Blaine County had a positive rate of 11.6 percent from Oct. 11 to 17. Its average new cases per 100,000 residents is 33.5, which is in the critical risk tier of the Harvard Global risk assessment.

The county has had two outbreaks in long-term care facilities and small clusters attributed to small gatherings and work places.

During the week ending Oct. 17, sixteen people ages 18-29 tested positive; 10 between 60 and 69; seven between 50-59 and seven in the 70 and older category. Five people ages 40-49 tested positive; two between the ages of 30-39 and three from infancy to 13 years of age.

As of Wednesday, St. Luke’s Wood River didn’t have any patients hospitalized with COVID-19. The hospital is at 36 percent capacity and staffing is good. But with St. Luke’s Magic Valley maxed out, it’s not a given that local patients can be transferred to that hospital should they have a heart attack or some other emergency.

South Central Public Health District board members on Wednesday rejected Magic Valley doctors’ call to mandate masks to slow the spread of the virus. But they did pass a motion to encourage Gov. Brad Little to issue a statewide mask mandate. They also passed a motion to limit the number of people in public gatherings.

Hailey last week tightened regulations mandating mask and limiting public gatherings to 10 indoors and 50 outdoors, with some exceptions such as schools and grocery stores.

The Ketchum City Council followed suit on Monday, passing a new health order that requires face coverings and limiting the size of gatherings. It does not, however, require children as young as 2 to wear masks, as does the Hailey order. Those who violate the order risk a $100 fine.

City Administrator Jade Riley said much of the push is to remind businesses and restaurants to put out signage regarding COVID precautions and remind them to review plans, remembering what worked to stop the spread early in the pandemic.

“Most of the spread has been in Hailey and Bellevue, but a lot of those people work in Ketchum,” he added.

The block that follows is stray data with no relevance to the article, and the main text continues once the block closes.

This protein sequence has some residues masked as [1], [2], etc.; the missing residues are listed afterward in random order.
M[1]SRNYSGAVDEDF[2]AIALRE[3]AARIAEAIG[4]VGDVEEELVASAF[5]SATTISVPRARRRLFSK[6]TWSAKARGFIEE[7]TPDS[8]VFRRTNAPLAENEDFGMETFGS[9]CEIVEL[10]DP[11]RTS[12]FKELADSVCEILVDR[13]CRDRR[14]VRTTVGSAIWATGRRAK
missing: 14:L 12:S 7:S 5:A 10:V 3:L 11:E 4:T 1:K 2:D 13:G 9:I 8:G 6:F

Blaine County Commissioners followed suit, although with a curious provision requiring those who cannot wear a cloth face covering because they are hearing impaired to wear a face shield, as if it might help if they could read their own lips and facial expressions.

The seven-day moving average of COVIDl-19 cases has been at 700 or more cases for three consecutive days, including a record 781.9 as of Wednesday. That’s an unprecedented level, according to The Idaho Statesman.

The Blaine Recovery Group formed at the onset of the pandemic issued a statement noting summer business for businesses in the Wood River Valley exceeded expectations, considering signature events had been cancelled. But it warned that a resurgence of the virus at the local level will keep guests and visitors away and prompt locals to retreat to their homes, limiting economic activity.

“The good news is that we have proven we know how to mitigate the risk,” the group said.

The group noted that The Insights Collective, a pandemic economy think tank composed of tourism industry experts, says that 70% of those surveyed indicated health and safety measures being implemented by a destination were the kind of information that would increase the likelihood of travel to a destination.

“The data is pretty clear that potential visitors are very interested in health and safety issues,” they added. “Blaine County has demonstrated that we can offer health, safety and a valuable guest experience and we can leverage that for our local businesses.”